Keep Your Eye on … NBC’s ‘Parenthood’
By Rachel Bennett
Television Editor & Columnist
Every Monday, Rachel will pick a TV show, actor/actress or storyline you need to watch out for that week.
It’s hard to believe it’s already here, but it is: Tomorrow night, we say goodbye to the Bravermans in Parenthood’s season four finale.
Parenthood has been one of the best, but most unappreciated, series on TV since its 2010 debut, and this season continues to show why.
The drama never takes the easy way out, recently tackling an abortion plot that drew criticism and praise, but it’s honest, touching and realistic. This batch of 15 episodes has also largely dealt with Kristina Braverman’s (Monica Potter) cancer diagnoses, showing the unimaginable trials and small victories the family’s faced while trying to overcome it.
If you can stick through it, Parenthood is immensely rewarding, and the season finale should be a wonderful showcase to cap off one of Parenthood’s best seasons to date.
• It’s the season, and possibly series, finale: As with any season finale, season-long arcs will be coming to a close while new stories will begin — and you can’t miss it. The biggest storyline will be if Kristina’s cancer is under control and/or in remission. Showrunner Jason Katims hints there is an ending in sight for this storyline, saying, “My goal in trying to tell that story was to really reflect what that journey is like, what are the things that you go through when you go through something like that. But I also feel like basically that often winds up after about a year, so it is something that we definitely want to move toward a resolution for.” We’ll also see if Sarah (Lauren Graham) chooses to be with Mark (Jason Ritter) or Hank (Ray Romano), who’s leaving for Minnesota, and whether or not Amber (Mae Whitman) and Ryan (Matt Lauria) will get back together. There’s a lot more story where that came from, including Victor’s (Xolo Mariduena) adoption and “exciting news” for Crosby (Dax Shepard) and Jasmine (Joy Bryant).
Even if you don’t watch Parenthood, I recommend you check it out tonight. Considering it’s a finale, it should be a strong concluding chapter to a great season — meaning it’ll be a wonderful opportunity to witness the series’ strengths and see if it’s for you. Even though there’s yet to be a season five renewal, the future’s looking good for the family drama. “We’re feeling really great about [its performance],” says NBC President of Entertainment Jennifer Salke. “We haven’t determined its future, but I’d be crazy to tell you that we didn’t feel incredibly excited about where the show is creatively and the way the current storylines are kind of capturing a bigger audience. So we feel really good about it.” It’s true: Parenthood has grown in the ratings, consistently coming out on top in its timeslot. In other words, don’t expect Tuesday to be the last time you see the Bravermans.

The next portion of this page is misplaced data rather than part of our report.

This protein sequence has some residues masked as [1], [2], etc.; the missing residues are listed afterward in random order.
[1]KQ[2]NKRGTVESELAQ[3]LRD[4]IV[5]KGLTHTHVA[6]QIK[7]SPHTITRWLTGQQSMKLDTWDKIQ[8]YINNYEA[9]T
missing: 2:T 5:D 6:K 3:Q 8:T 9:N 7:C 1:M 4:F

• Monica Potter: I’ve already praised Potter’s performance this season, but once is not enough. Potter’s never been my favorite on Parenthood, both as a character and as an actress, but she’s been amazing this season. Week after week, there’s at least one scene that makes me go, “If she doesn’t get some type of award, there’s no justice in this world.” Part of this should be credited to the fantastic scripts she’s given, but most of her prowess comes from her performance. She’s let her, as well as Kristina’s, guard down, showing vulnerability for the first time in the show’s run. It’s been touching, yet tough to watch, and she’s really come through as the heart of this season, never letting Kristina become a victim or an overly defensive character. I’m almost sad this storyline is apparently wrapping up because she’s been so good.
• The rest of the cast, including the guest stars: Potter has definitely been the standout this season, but it helps that she’s supported by one of the best dramatic casts on TV. Krause has always been good, but he’s never been better as the anchor in a marriage challenged by cancer. Shepard, once of MTV’s Punk’d fame, has long overcome that former title and more than shown he’s capable of growth as a character and an actor. Simply put, he’s one of my favorites on Parenthood. Erika Christensen has also risen to the occasion this year, depicting a frustrating facet of parenthood and adoption better than most ever have. Aside from the main cast, guest stars Romano and Lauria have been great additions and brought out the best in their onscreen partners (Graham and Whitman, respectively).
• It’s the best family drama on TV: Have I not stressed this enough? Parenthood may not be as flashy as a lot of dramas, and even though that’s hurt it when it comes to ratings, it’s really all the better for it. It’s a quiet show that doesn’t congratulate itself for tackling difficult issues head-on, be it racism, Asperger’s or post-traumatic stress disorder. Parenthood simply discusses them in a straightforward manner because they’re a part of everyday life — not an after-school special. Whereas doing this could make the drama sappy, the show never talks down to its audience or characters, and delicately weighs multiple sides of issues in a thoughtful way. It’s not just a wonderful process to behold, but it also sets a precedent for how we should be respectful of others. If that’s not what a family drama should be, I don’t know what is. All I can say is every family should give this drama a chance.
• NBC’s promo for the season four finale
When to Watch
• Tune in to the season finale of Parenthood (titled “Because You’re My Sister”) this Tuesday, Jan. 22, at 10 p.m. EST/7 p.m. PST.
Tags: Dax Shepard, Erika Christensen, Jason Katims, Jason Ritter, Jennifer Salke, Joy Bryant, Lauren Graham, Mae Whitman, Matt Lauria, Monica Potter, MTV, NBC, Parenthood, Punk'd, Ray Romano, Xolo Mariduena